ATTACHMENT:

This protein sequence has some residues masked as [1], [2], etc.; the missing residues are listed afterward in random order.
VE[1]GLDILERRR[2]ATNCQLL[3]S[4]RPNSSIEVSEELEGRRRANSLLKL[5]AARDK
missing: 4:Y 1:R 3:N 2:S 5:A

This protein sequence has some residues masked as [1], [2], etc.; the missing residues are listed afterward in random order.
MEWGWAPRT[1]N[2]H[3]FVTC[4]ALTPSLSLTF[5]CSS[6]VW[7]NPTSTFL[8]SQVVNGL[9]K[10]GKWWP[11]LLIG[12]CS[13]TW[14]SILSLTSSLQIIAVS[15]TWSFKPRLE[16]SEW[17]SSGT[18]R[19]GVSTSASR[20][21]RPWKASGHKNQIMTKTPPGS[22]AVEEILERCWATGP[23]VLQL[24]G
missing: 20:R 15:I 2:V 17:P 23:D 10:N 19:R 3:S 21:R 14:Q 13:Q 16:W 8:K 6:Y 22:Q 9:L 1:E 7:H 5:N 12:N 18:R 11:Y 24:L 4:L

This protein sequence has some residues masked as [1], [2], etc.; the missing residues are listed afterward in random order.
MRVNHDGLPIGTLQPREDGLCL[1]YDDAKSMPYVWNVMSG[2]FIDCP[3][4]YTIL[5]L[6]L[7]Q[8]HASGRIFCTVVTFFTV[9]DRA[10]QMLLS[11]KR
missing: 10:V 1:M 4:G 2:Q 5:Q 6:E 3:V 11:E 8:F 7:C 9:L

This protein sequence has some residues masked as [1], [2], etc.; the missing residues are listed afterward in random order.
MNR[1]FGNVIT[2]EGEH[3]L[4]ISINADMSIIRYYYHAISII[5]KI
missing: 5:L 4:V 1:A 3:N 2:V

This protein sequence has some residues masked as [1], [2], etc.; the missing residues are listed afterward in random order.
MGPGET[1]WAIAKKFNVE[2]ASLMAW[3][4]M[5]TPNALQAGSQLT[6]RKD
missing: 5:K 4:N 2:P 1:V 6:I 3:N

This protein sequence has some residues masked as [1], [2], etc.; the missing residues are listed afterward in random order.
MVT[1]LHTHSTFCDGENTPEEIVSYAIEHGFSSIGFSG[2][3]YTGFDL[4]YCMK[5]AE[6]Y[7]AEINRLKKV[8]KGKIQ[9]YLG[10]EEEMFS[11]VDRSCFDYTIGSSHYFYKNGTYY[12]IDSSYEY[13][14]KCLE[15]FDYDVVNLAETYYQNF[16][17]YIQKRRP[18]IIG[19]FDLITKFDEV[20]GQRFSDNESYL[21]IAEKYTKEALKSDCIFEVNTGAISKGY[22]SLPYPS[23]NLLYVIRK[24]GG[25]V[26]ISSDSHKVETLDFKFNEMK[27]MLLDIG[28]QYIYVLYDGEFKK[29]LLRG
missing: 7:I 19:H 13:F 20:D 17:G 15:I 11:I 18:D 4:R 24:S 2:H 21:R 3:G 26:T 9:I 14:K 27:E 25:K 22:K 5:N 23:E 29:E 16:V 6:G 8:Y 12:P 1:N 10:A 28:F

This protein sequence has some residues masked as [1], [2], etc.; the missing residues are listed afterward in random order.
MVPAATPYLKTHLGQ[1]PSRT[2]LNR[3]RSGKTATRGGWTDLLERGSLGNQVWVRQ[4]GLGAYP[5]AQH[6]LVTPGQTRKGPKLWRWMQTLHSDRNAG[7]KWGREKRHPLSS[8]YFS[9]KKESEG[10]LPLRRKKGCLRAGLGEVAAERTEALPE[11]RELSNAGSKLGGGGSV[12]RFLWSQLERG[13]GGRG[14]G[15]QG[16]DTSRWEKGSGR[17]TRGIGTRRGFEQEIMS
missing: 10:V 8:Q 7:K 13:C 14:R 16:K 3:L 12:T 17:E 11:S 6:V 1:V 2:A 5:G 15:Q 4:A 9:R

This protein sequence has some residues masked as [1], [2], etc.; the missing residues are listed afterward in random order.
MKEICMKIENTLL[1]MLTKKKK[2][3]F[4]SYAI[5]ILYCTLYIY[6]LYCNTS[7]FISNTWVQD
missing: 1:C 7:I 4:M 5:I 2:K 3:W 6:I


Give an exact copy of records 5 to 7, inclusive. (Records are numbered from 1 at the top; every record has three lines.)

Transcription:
This protein sequence has some residues masked as [1], [2], etc.; the missing residues are listed afterward in random order.
MGPGET[1]WAIAKKFNVE[2]ASLMAW[3][4]M[5]TPNALQAGSQLT[6]RKD
missing: 5:K 4:N 2:P 1:V 6:I 3:N

This protein sequence has some residues masked as [1], [2], etc.; the missing residues are listed afterward in random order.
MVT[1]LHTHSTFCDGENTPEEIVSYAIEHGFSSIGFSG[2][3]YTGFDL[4]YCMK[5]AE[6]Y[7]AEINRLKKV[8]KGKIQ[9]YLG[10]EEEMFS[11]VDRSCFDYTIGSSHYFYKNGTYY[12]IDSSYEY[13][14]KCLE[15]FDYDVVNLAETYYQNF[16][17]YIQKRRP[18]IIG[19]FDLITKFDEV[20]GQRFSDNESYL[21]IAEKYTKEALKSDCIFEVNTGAISKGY[22]SLPYPS[23]NLLYVIRK[24]GG[25]V[26]ISSDSHKVETLDFKFNEMK[27]MLLDIG[28]QYIYVLYDGEFKK[29]LLRG
missing: 7:I 19:H 13:F 20:D 17:G 15:I 11:I 18:D 4:R 24:S 2:H 21:R 3:G 26:T 9:I 14:K 27:E 25:K 22:K 5:N 23:E 29:E 16:V 6:G 8:Y 12:P 1:N 10:A 28:F

This protein sequence has some residues masked as [1], [2], etc.; the missing residues are listed afterward in random order.
MVPAATPYLKTHLGQ[1]PSRT[2]LNR[3]RSGKTATRGGWTDLLERGSLGNQVWVRQ[4]GLGAYP[5]AQH[6]LVTPGQTRKGPKLWRWMQTLHSDRNAG[7]KWGREKRHPLSS[8]YFS[9]KKESEG[10]LPLRRKKGCLRAGLGEVAAERTEALPE[11]RELSNAGSKLGGGGSV[12]RFLWSQLERG[13]GGRG[14]G[15]QG[16]DTSRWEKGSGR[17]TRGIGTRRGFEQEIMS
missing: 10:V 8:Q 7:K 13:C 14:R 16:K 3:L 12:T 17:E 11:S 6:V 1:V 2:A 5:G 15:Q 4:A 9:R